A step-by-step tutorial for taking Christmas pictures of your family by yourself that look dreamy and professional in front of your Christmas tree.
I totally lied and told y’all I was signing off until the New Year in my last house tour post, but today, I took on a DIY project that was a bit outside of my usual paint-furniture-redecorate-rooms kind.
And I realized, with it being Christmas Eve and so many of y’all are gathered around your tree right now with loved ones you possibly only see once per year, maybe it would help any of you wanting to capture the moment during your festivities.
I rounded up Regan and Olivia for a quick DIY Christmas photo shoot, and (even though Regan was not having it) while I was at it, I took a picture of my setup to hopefully help some of you.
Whether you have a DSLR camera or a cell phone, this works!
(Some affiliate links are provided in this post for convenience. Full disclosure here.)
1. Set up for perfect lighting.
I shoot only in natural light 99% of the time, so to avoid any weird hues on peoples’ faces in the photo, turn off all of the lights in the room except for the lights on the Christmas tree and sunlight streaming in from a window or open door.
Place the people in the photo between the Christmas tree and your natural light source so they will be lit from behind and in front.
Check out this super professional diagram I made so you see what I mean. Haha!
Whatever works. 😉
If your Christmas tree is in a room that doesn’t get any natural light, you can opt to shoot using just the tree lights and a small lamp opposite from the people in your picture to get just enough light on their faces to make them show up in the photo without being too bright.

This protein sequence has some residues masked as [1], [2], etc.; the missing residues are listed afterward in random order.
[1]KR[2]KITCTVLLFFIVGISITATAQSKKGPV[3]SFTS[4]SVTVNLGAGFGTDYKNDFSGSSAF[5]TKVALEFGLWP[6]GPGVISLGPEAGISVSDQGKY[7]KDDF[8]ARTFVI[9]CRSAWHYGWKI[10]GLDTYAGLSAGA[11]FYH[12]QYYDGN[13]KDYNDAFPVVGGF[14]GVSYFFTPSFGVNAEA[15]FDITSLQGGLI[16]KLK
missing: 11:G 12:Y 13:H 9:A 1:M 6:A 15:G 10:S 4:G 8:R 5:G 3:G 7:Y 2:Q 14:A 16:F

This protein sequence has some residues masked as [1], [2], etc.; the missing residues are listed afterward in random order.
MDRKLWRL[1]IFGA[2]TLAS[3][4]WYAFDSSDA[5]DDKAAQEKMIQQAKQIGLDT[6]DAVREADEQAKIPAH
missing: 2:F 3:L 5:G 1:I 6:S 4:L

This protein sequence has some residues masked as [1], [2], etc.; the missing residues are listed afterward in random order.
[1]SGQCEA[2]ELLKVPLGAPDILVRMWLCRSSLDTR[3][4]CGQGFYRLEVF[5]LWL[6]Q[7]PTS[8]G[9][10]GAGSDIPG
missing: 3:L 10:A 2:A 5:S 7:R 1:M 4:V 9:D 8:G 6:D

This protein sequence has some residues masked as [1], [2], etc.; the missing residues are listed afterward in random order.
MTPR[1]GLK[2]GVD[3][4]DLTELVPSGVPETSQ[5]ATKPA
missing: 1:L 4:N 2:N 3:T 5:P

Another good way to get good lighting on faces, especially with kids, is to have your subjects lie down facing up under the tree and shooting over top of them to allow the glow of the Christmas lights to illuminate them evenly.
2. Frame your subject.
Always try to shoot at eye level with your subject. So if you’re shooting kids, squat or sit down so that their faces are the same height as your camera lens.
3. Use these camera settings.
If you are shooting with a DSLR, be sure to switch your dial to manual mode.
Aperture – Set your aperture (f/) to the lowest setting your lens will allow for that dreamy, blurry effect. I set my lens at f/2.0, but if your lens doesn’t go that low, just opt for the smallest number it will allow.
Shutter speed – Next, set your shutter speed to 1/200 or higher. Any less than that (especially with kids) will make the people in your photo look blurry, if they move.
ISO – Now that you have those two settings, you can adjust your ISO depending on how much light you need. The higher your crank your ISO number, the more grainy your photo will look, but a higher ISO will let in more light and create a brighter photo.
White balance – For white balance, set it to auto since it will give you a “best guess” for your photo’s coloring.
(If you only have a cell phone, you can get the VSCO app to use these settings on an iPhone or an Android too. It does cost about $20 per year, but there is a free trial you can use and just delete the app after you’ve taken your photos.)
4. Focus on your subjects.
Because you’re shooting at a wide (low number) aperture, it will cause a blurry effect in your background and Christmas lights will have that dreamy, soft look. But that makes it even more important to make sure you’re focusing on your subjects’ faces so they appear sharp.
If you’re shooting on a DSLR, you can set your focus point to do this.
If you’re shooting on a cell phone, tap on the person’s face you’re shooting on your screen to set the focus.
5. Tweak in edits. (optional)
I use Adobe Lightroom for editing my photos on my iMac, but if you’re using a cell phone, you can use the VSCO app again for adjusting. There is also an Adobe Lightroom mobile app, if you prefer it, but VSCO is just as great.
The main thing I do to adjust my photos in editing is…
- Increase exposure
- Increase whites
- Decrease highlights
- Decrease shadows
- Decrease blacks…
…to create a more evenly lit photo. But even without editing, your photos will likely have a soft, natural glow.
I hope that helps! And I hope it allows you to capture precious moments with family and loved ones this season. Merry Christmas, y’all!
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